Originally Posted by Koshka
I'm curious. How does TOPS or other exchange programs handle foods that aren't really exchanges? That is, one of the things that I liked about the WW exchange program at the time was that if I was at a birthday party I could eat a small piece of cake which didn't fit into any of the exchanges but would count against optional calories. Or I could occasionally have a piece of candy and count that as optional calories. I remember once looking into some exchange programs and they didn't seem to allow any of that at all. I didn't mind the exchanges and mostly eating healthy but didn't like the idea of never being to eat a piece of cake or candy at all.
Does TOPS have some mechanism to allow for that?
Joanna Lund's Healthy Exchanges (if I'm remembering correctly) has both optional calories and floating exchanges (although I don't remember if she calls these floating exchanges or something else. It might be flexible exchanges).
But at any rate, there's no magic in exchange plans, so you can tweak any of them to fit your own needs (especially if you're only making relatively minor "trades" rather than for example deciding that you want to eliminate an entire exchange category - say deciding you don't want to eat any vegetables).
In diabetic exchanges, they often don't allow "optional calories" or "floating exchanges" because the carb counts have to be more precise to control blood sugar.
But if you're not diabetic there's no reason you can't tweak any plan to fit your needs. That's what I did. I took the Hillbilly Housewife's 1500 calorie plan as my minimum exchanges. Then I added another category for "Flexible exchanges" and gave myself 6 "optional exchanges" (I could spend those exchanges on fruit, bread, protein, or milk exchange or 2 fat exchanges, essentially on 60-80 calories of just about anything)
I could just have easily chosen the 1500 calorie plan as my minimum and given myself 300 optional calories - or the 1200 calorie plan and 600 optional calories.
Originally Posted by Koshka
I don't have a copy of it. It was the plan (or close to it) when I originally joined in 1989 and got to goal in 1991. It was an exchange plan. So many breads a day, so many proteins, fruit, veggies, fat and milk. I think you got a certain number of floating exchanges that you could use for bread, protein and maybe fruit. I almost always used those for extra bread. Then you got a certain number of optional calories a week.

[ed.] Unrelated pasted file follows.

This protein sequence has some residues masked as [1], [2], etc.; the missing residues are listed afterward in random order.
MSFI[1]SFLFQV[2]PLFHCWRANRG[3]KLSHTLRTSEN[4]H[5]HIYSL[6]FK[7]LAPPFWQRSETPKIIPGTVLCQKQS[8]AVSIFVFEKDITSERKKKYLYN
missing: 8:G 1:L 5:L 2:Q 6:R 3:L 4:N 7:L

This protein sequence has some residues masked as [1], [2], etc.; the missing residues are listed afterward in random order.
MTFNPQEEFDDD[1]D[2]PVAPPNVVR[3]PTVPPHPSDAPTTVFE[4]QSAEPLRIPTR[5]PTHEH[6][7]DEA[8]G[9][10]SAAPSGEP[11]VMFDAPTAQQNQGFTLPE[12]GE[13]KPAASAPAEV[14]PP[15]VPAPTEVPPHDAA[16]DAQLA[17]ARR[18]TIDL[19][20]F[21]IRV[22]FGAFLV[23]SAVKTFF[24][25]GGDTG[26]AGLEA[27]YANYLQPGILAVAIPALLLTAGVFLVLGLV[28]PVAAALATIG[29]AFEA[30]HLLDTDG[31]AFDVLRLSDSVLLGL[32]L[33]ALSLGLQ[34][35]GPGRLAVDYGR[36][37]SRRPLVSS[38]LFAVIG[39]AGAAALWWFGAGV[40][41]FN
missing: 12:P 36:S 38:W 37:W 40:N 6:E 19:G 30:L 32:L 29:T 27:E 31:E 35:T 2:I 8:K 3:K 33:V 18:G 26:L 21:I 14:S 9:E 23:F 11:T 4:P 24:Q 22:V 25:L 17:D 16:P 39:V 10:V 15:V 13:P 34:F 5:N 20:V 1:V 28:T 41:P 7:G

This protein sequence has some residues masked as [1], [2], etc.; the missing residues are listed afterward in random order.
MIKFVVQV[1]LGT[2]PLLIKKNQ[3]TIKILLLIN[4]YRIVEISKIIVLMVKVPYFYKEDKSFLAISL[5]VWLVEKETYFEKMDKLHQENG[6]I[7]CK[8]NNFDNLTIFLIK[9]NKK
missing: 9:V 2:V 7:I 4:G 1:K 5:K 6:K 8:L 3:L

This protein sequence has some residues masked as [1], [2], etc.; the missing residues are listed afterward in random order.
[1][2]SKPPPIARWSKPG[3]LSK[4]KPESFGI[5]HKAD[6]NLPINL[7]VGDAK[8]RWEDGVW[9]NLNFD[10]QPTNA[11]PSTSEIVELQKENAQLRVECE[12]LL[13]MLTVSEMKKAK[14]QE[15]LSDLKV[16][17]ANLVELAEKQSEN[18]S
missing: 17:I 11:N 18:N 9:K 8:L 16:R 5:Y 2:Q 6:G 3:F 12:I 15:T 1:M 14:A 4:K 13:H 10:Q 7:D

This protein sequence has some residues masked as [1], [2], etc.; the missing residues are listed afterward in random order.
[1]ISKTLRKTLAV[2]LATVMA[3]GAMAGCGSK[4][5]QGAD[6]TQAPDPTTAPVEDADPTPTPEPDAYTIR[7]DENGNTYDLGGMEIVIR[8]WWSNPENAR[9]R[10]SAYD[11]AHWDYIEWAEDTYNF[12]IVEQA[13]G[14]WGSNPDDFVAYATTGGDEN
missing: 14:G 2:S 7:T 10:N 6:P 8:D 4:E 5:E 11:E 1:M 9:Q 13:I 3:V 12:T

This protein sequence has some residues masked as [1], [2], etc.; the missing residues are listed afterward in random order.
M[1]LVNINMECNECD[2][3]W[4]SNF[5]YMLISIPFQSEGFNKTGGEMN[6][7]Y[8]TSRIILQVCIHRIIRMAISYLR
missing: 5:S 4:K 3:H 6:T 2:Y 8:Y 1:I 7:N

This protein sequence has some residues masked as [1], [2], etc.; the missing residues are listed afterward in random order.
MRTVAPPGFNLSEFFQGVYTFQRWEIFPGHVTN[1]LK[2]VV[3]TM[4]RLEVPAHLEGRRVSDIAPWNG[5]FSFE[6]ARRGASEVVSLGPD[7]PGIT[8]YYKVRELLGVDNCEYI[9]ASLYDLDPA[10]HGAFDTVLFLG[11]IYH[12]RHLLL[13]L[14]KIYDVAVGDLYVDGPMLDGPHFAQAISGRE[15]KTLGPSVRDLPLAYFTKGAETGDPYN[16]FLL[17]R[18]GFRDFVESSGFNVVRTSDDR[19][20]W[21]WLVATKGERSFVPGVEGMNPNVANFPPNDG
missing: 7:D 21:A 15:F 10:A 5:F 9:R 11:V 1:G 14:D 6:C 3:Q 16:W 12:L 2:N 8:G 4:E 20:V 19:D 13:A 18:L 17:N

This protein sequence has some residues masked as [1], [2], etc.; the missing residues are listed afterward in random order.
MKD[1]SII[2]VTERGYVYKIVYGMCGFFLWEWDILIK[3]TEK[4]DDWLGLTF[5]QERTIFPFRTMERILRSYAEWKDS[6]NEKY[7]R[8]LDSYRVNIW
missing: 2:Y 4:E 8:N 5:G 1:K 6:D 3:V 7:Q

Truthfully, I still think that exchanges are a great plan since it really helps you to eat in a more healthy way.
The WW plan was similar to diabetic exchanges and I think TOPS does an exchange plan.
What made it work for me though with WW were the floating exchanges and having the optional calories so I don't know if TOPS or diabetic exchanges have anything similar.
As I mentioned, TOPS and diabetic exchanges don't, but I also really liked that aspect of the program, so I added it into my own program as I mentioned above.
I do have a WW program book around here somewhere (from the 1990's, I believe) and the one thing I'm glad that I did not incorporate from the WW plan is the slow roll-out of food choices (the first week you were only allowed certain foods for each of the exchanges, and you had to wait until like the 6th week to get the full food choice list). I don't think there was any benefit to that except making sure new members attended at least six weeks of meetings (a practice WW still does. You can't get the full program on your first visit, they drag it out to keep you coming in).
Another book I highly recommend is the book Exchanges for All Occasions
(the 4th edition if you can find it, because this edition gives you instructions on how to calculate exchanges from nutrition labels).